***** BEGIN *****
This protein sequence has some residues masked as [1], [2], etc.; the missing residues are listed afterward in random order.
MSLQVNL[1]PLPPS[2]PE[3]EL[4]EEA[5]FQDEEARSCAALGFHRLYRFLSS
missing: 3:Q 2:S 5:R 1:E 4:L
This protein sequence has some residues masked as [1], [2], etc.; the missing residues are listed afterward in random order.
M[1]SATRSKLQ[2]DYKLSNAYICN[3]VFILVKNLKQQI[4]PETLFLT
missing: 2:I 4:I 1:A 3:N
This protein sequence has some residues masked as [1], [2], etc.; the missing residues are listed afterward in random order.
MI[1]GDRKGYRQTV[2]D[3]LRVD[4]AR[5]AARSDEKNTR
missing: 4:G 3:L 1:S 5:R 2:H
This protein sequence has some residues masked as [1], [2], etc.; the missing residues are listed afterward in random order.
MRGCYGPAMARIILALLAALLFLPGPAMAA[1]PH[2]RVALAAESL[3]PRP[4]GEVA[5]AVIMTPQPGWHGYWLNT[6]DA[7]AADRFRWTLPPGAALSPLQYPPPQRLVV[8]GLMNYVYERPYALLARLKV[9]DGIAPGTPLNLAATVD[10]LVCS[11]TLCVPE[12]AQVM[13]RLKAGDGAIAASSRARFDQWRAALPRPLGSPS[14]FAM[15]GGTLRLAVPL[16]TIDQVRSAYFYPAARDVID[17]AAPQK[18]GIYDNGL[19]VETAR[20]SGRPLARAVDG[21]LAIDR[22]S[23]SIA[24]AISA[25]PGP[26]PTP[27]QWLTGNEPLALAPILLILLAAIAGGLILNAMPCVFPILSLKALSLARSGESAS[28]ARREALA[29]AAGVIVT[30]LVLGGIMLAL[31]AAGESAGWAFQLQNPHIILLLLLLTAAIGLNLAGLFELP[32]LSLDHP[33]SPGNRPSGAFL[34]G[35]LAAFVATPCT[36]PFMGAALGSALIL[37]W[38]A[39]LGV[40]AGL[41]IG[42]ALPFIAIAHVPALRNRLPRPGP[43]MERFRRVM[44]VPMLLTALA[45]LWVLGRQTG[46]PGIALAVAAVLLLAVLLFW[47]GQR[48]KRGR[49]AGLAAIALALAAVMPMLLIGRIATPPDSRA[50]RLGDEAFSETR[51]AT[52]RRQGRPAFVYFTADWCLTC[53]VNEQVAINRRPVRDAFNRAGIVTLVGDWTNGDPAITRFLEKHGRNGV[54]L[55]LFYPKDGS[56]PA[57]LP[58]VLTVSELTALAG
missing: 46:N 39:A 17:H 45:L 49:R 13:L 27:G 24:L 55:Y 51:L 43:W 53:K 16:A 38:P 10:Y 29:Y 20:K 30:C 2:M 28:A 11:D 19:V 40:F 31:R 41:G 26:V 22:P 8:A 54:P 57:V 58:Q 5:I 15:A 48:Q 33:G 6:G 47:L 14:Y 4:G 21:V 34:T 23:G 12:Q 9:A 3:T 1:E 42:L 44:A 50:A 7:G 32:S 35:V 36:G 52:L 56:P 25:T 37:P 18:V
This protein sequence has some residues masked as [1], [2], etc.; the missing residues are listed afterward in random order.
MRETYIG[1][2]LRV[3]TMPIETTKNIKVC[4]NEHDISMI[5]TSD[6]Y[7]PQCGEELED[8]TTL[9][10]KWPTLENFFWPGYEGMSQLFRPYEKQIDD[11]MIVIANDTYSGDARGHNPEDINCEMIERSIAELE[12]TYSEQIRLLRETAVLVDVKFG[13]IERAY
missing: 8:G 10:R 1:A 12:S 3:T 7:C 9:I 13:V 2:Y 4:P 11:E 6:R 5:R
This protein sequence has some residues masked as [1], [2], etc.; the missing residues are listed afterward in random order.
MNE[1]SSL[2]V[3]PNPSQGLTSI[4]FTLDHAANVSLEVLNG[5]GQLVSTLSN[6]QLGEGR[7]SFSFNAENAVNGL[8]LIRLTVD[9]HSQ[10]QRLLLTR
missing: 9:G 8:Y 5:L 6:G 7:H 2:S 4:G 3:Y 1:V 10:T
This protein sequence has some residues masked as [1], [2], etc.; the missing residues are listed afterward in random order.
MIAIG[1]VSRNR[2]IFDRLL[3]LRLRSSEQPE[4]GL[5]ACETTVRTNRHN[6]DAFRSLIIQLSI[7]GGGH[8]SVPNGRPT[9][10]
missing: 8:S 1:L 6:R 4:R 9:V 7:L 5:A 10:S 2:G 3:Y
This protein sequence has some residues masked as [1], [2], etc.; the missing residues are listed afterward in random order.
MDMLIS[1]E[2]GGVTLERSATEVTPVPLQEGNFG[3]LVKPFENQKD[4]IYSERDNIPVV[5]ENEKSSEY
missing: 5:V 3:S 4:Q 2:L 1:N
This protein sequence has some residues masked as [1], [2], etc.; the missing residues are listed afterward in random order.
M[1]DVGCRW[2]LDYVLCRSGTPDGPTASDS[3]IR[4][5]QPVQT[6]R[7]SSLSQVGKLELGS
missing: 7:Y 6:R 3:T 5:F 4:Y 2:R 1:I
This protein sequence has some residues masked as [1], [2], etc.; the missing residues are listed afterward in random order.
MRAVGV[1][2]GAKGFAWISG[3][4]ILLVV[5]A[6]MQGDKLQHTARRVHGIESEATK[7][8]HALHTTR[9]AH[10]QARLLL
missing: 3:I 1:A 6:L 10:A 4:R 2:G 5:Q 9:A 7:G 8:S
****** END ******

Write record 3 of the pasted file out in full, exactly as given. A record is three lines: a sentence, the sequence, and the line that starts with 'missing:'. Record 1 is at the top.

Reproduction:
This protein sequence has some residues masked as [1], [2], etc.; the missing residues are listed afterward in random order.
MI[1]GDRKGYRQTV[2]D[3]LRVD[4]AR[5]AARSDEKNTR
missing: 4:G 3:L 1:S 5:R 2:H